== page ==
Winooski, Vermont: Wikis


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Winooski, Vermont
—  City  —
Mill and falls in Winooski
Winooski, Vermont
Coordinates: 44°29′42″N 73°10′57″W / 44.495°N 73.1825°W / 44.495; -73.1825Coordinates: 44°29′42″N 73°10′57″W / 44.495°N 73.1825°W / 44.495; -73.1825
Country United States
State Vermont
County Chittenden
 - Total 1.5 sq mi (3.9 km2)
 - Land 1.4 sq mi (3.7 km2)
 - Water 0.1 sq mi (0.2 km2)
Elevation 177 ft (54 m)
Population (2000)
 - Total 6,561
 - Density 4,586.1/sq mi (1,770.7/km2)
Time zone Eastern (EST) (UTC-5)
 - Summer (DST) EDT (UTC-4)
ZIP code 05404
Area code(s) 802
FIPS code 50-85150[1]
GNIS feature ID 1460302[2]

Winooski (/wɪˈnuːski/) is a city in Chittenden County, Vermont, in the United States. Located at the mouth of the Winooski River, as of the 2000 census the city population was 6,561[3]. It is part of the Burlington-South Burlington, VT Metropolitan Statistical Area.



According to the United States Census Bureau, the city has a total area of 1.5 square miles (3.9 km2), of which, 1.4 square miles (3.7 km2) of it is land and 0.1 square miles (0.2 km2) of it (5.30%) is water.



The word "winooski" comes from the language of the Abenaki tribe, and means "this is where the wild onions grow".



5000 years ago a single family of paleolithic native Americans came to what is now the city. The prehistoric campground for this transient group is one of Vermont's significant archaeological sites. Other native people came to Winooski in the years that followed.[4]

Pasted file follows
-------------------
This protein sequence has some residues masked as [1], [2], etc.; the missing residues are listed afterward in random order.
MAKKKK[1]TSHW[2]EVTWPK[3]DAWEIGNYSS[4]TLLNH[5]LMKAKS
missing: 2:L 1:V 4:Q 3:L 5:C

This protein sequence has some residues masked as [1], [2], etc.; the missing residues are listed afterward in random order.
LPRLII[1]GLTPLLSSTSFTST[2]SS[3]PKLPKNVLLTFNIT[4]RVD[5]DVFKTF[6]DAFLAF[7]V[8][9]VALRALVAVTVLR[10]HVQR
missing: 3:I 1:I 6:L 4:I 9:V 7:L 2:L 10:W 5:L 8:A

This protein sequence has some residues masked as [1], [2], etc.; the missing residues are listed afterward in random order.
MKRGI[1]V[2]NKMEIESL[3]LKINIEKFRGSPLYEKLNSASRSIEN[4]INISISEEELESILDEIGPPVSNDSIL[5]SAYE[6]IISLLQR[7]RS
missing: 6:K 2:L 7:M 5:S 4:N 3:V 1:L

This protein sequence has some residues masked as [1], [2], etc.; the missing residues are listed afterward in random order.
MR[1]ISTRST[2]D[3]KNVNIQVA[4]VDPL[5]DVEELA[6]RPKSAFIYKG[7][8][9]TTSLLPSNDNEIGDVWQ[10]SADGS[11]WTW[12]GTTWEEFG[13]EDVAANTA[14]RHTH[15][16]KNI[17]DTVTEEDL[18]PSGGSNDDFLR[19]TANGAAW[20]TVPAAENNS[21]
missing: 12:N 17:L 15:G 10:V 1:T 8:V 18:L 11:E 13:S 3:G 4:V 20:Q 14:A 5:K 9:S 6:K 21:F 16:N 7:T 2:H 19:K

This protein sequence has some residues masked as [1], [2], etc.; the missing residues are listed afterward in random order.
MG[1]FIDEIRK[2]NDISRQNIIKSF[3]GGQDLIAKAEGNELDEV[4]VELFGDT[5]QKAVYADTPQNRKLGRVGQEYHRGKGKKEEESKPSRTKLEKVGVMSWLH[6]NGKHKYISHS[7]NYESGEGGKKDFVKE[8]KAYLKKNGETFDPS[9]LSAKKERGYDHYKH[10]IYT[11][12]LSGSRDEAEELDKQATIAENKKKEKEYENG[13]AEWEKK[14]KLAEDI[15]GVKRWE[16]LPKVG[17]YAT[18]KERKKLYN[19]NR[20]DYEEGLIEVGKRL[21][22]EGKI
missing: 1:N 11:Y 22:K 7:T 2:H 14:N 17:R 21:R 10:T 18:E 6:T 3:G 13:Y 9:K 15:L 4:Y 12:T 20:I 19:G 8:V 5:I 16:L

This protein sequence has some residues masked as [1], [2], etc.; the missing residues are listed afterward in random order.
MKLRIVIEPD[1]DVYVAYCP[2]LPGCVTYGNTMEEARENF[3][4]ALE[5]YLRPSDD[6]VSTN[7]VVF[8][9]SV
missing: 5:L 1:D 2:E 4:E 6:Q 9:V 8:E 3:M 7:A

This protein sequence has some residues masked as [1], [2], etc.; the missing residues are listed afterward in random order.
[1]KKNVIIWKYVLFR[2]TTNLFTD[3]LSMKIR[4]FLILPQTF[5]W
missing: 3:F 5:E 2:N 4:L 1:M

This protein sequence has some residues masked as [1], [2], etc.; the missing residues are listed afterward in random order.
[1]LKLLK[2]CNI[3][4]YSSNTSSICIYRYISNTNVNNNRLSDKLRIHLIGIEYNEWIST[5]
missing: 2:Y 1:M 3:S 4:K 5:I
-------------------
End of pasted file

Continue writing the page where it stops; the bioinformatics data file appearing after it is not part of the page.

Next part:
Situated on a main travel route, Winooski most likely started out as a trading city. With a set of waterfalls to assist the growth of industry, it soon became a center for wool processing.[4]

In the early 1770s Ira Allen constructed a blockhouse on the Winooski (then "Onion") River which served both as a fort and as general store and office for the land-speculating "Onion River Company." "Fort Frederick" was never used for defense, but its presence increased the value of Onion River property and promoted settlement.[4]


After the Revolutionary War, Ira Allen built a dam across the river with a sawmill at each end.[4]

In the late 1830s the Burlington Mill Company used the rivers power for the manufacture of yarns and cloth.[5]

Modern times

The American Woolen Company purchased the failing Burlington Mills in in 1901 restoring a measure of economic growth to the area.[6] This success eventually led Winooski to incorporate as a city in 1922, breaking away from the town of Colchester, Vermont.

The mills closed in 1954, resulting in two decades of economic problems for the city.[7 ] In the 1980s, two old mills were converted into commercial, office, and apartment space, helping to revitalize the area.[7 ]

In 1979, the city researched the construction of a dome over the entire city of Winooski, to reduce heating costs during the winter. The proposed dome would have been 200 feet (61 m) at the center, and internal combustion engines would have been banned.[8] Though the dome was never built, to this day the city's planner defends the concept, insisting "Economically, it's a slam dunk," and adding "You could have had year-round fly-fishing."[9]